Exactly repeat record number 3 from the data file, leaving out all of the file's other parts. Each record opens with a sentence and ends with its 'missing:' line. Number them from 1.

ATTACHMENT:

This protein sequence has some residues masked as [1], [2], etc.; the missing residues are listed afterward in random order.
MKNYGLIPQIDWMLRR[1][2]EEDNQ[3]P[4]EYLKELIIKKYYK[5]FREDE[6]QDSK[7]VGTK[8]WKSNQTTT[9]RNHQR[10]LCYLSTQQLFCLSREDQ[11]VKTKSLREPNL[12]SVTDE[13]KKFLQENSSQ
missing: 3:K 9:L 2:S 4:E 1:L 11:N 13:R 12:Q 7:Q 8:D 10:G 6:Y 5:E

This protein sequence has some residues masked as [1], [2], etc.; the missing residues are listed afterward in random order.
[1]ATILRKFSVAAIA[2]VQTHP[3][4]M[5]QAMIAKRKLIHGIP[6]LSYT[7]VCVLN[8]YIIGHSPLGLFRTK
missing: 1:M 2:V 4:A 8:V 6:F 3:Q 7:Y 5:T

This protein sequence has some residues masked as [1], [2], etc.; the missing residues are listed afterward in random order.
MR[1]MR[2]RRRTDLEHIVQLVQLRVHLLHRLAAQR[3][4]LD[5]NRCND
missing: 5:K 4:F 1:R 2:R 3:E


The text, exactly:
This protein sequence has some residues masked as [1], [2], etc.; the missing residues are listed afterward in random order.
MR[1]MR[2]RRRTDLEHIVQLVQLRVHLLHRLAAQR[3][4]LD[5]NRCND
missing: 5:K 4:F 1:R 2:R 3:E